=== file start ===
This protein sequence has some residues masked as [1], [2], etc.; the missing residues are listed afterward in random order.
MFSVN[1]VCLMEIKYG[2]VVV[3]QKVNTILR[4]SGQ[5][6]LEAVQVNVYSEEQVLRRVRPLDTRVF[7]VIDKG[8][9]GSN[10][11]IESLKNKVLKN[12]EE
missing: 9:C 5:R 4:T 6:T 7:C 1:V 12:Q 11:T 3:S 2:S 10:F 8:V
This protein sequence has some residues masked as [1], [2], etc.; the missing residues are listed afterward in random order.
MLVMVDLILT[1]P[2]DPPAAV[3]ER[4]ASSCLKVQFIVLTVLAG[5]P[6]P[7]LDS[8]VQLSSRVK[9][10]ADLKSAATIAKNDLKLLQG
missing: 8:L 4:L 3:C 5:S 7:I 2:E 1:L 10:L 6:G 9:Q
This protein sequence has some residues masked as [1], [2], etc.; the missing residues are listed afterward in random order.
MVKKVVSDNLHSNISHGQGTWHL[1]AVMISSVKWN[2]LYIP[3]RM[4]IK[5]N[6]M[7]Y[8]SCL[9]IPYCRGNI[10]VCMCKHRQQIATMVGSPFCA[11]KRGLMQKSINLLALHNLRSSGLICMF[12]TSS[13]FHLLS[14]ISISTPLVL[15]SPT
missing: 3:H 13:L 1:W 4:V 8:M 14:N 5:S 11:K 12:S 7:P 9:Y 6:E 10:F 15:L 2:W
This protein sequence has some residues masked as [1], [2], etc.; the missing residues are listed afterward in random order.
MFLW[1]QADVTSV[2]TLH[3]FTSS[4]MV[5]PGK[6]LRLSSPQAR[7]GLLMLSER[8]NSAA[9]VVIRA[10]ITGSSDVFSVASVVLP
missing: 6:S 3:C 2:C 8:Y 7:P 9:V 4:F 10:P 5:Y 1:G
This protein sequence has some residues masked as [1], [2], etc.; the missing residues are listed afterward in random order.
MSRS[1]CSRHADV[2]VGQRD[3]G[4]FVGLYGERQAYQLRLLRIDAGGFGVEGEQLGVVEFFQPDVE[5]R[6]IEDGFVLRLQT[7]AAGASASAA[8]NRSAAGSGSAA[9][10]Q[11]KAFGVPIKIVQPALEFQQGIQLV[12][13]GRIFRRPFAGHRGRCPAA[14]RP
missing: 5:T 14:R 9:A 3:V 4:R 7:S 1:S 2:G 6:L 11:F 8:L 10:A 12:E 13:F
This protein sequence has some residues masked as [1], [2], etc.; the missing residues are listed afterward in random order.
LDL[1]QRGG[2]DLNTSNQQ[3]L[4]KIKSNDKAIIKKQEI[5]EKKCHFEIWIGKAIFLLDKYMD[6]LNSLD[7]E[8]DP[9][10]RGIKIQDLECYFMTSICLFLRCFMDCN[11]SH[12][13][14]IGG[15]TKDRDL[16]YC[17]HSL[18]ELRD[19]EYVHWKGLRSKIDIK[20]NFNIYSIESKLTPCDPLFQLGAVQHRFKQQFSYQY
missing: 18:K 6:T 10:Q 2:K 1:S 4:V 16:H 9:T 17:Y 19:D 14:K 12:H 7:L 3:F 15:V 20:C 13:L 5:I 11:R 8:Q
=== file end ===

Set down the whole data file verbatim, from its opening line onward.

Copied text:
This protein sequence has some residues masked as [1], [2], etc.; the missing residues are listed afterward in random order.
MFSVN[1]VCLMEIKYG[2]VVV[3]QKVNTILR[4]SGQ[5][6]LEAVQVNVYSEEQVLRRVRPLDTRVF[7]VIDKG[8][9]GSN[10][11]IESLKNKVLKN[12]EE
missing: 9:C 5:R 4:T 6:T 7:C 1:V 12:Q 11:T 3:S 2:S 10:F 8:V
This protein sequence has some residues masked as [1], [2], etc.; the missing residues are listed afterward in random order.
MLVMVDLILT[1]P[2]DPPAAV[3]ER[4]ASSCLKVQFIVLTVLAG[5]P[6]P[7]LDS[8]VQLSSRVK[9][10]ADLKSAATIAKNDLKLLQG
missing: 8:L 4:L 3:C 5:S 7:I 2:E 1:L 10:L 6:G 9:Q
This protein sequence has some residues masked as [1], [2], etc.; the missing residues are listed afterward in random order.
MVKKVVSDNLHSNISHGQGTWHL[1]AVMISSVKWN[2]LYIP[3]RM[4]IK[5]N[6]M[7]Y[8]SCL[9]IPYCRGNI[10]VCMCKHRQQIATMVGSPFCA[11]KRGLMQKSINLLALHNLRSSGLICMF[12]TSS[13]FHLLS[14]ISISTPLVL[15]SPT
missing: 3:H 13:L 1:W 4:V 8:M 14:N 5:S 11:K 12:S 7:P 9:Y 6:E 10:F 15:L 2:W
This protein sequence has some residues masked as [1], [2], etc.; the missing residues are listed afterward in random order.
MFLW[1]QADVTSV[2]TLH[3]FTSS[4]MV[5]PGK[6]LRLSSPQAR[7]GLLMLSER[8]NSAA[9]VVIRA[10]ITGSSDVFSVASVVLP
missing: 6:S 3:C 2:C 8:Y 7:P 9:V 4:F 10:P 5:Y 1:G
This protein sequence has some residues masked as [1], [2], etc.; the missing residues are listed afterward in random order.
MSRS[1]CSRHADV[2]VGQRD[3]G[4]FVGLYGERQAYQLRLLRIDAGGFGVEGEQLGVVEFFQPDVE[5]R[6]IEDGFVLRLQT[7]AAGASASAA[8]NRSAAGSGSAA[9][10]Q[11]KAFGVPIKIVQPALEFQQGIQLV[12][13]GRIFRRPFAGHRGRCPAA[14]RP
missing: 5:T 14:R 9:A 3:V 4:R 7:S 1:S 2:G 6:L 11:F 8:L 10:A 12:E 13:F
This protein sequence has some residues masked as [1], [2], etc.; the missing residues are listed afterward in random order.
LDL[1]QRGG[2]DLNTSNQQ[3]L[4]KIKSNDKAIIKKQEI[5]EKKCHFEIWIGKAIFLLDKYMD[6]LNSLD[7]E[8]DP[9][10]RGIKIQDLECYFMTSICLFLRCFMDCN[11]SH[12][13][14]IGG[15]TKDRDL[16]YC[17]HSL[18]ELRD[19]EYVHWKGLRSKIDIK[20]NFNIYSIESKLTPCDPLFQLGAVQHRFKQQFSYQY
missing: 18:K 6:T 10:Q 2:K 1:S 4:V 16:H 9:T 17:Y 19:D 14:K 12:H 7:L 3:F 15:V 20:C 13:L 5:I 11:R 8:Q